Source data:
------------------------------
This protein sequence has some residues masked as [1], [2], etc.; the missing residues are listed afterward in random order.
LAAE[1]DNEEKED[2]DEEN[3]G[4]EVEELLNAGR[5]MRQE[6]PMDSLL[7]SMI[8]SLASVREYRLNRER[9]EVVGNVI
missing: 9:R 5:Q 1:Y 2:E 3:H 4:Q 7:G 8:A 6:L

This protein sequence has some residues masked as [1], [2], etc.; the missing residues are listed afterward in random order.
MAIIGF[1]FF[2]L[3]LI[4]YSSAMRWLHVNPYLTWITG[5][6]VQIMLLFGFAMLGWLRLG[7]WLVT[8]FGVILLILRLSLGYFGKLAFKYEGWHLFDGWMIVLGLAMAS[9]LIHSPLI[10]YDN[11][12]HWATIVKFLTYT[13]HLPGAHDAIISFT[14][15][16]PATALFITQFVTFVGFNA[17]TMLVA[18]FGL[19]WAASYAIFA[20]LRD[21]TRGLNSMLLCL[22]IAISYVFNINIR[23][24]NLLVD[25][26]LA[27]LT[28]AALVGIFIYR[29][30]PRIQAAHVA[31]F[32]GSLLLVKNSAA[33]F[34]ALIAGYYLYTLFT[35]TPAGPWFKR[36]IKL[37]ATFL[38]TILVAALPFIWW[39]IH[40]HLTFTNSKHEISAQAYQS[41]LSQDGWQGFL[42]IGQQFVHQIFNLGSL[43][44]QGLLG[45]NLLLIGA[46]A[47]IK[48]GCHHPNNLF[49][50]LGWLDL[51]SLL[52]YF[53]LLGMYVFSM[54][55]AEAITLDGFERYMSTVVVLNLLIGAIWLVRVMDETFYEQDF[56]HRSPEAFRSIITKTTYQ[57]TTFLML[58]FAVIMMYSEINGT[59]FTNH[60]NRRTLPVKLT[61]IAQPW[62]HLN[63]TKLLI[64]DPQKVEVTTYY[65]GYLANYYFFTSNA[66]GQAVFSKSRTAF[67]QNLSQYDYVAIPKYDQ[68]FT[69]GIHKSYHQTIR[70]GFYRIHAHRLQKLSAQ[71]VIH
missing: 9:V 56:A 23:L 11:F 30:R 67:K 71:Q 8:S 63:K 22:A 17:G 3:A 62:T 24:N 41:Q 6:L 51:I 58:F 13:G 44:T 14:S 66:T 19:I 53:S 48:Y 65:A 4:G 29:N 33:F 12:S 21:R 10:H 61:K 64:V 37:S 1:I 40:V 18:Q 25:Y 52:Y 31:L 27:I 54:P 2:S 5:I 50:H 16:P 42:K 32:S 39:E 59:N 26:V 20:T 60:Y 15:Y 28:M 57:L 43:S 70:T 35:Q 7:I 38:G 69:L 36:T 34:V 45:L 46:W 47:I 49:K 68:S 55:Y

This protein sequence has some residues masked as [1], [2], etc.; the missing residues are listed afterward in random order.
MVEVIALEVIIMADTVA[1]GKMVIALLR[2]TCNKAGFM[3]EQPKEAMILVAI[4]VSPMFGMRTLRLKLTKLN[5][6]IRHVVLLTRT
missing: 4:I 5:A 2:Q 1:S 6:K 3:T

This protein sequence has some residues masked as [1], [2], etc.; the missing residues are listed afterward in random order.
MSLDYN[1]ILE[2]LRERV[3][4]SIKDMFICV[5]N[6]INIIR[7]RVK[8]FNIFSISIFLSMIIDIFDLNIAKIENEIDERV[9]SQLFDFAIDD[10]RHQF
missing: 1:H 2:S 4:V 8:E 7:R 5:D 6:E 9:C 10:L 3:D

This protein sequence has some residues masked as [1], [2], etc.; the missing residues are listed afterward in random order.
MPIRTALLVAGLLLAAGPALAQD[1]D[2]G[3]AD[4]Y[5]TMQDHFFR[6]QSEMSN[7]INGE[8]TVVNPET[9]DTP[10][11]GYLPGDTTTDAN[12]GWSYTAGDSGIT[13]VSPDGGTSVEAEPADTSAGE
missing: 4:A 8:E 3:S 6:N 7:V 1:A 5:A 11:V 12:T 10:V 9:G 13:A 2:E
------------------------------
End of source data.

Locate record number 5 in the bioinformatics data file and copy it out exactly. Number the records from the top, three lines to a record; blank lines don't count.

This protein sequence has some residues masked as [1], [2], etc.; the missing residues are listed afterward in random order.
MPIRTALLVAGLLLAAGPALAQD[1]D[2]G[3]AD[4]Y[5]TMQDHFFR[6]QSEMSN[7]INGE[8]TVVNPET[9]DTP[10][11]GYLPGDTTTDAN[12]GWSYTAGDSGIT[13]VSPDGGTSVEAEPADTSAGE
missing: 4:A 8:E 3:S 6:N 7:V 1:A 5:A 11:V 12:T 10:V 9:G 13:A 2:E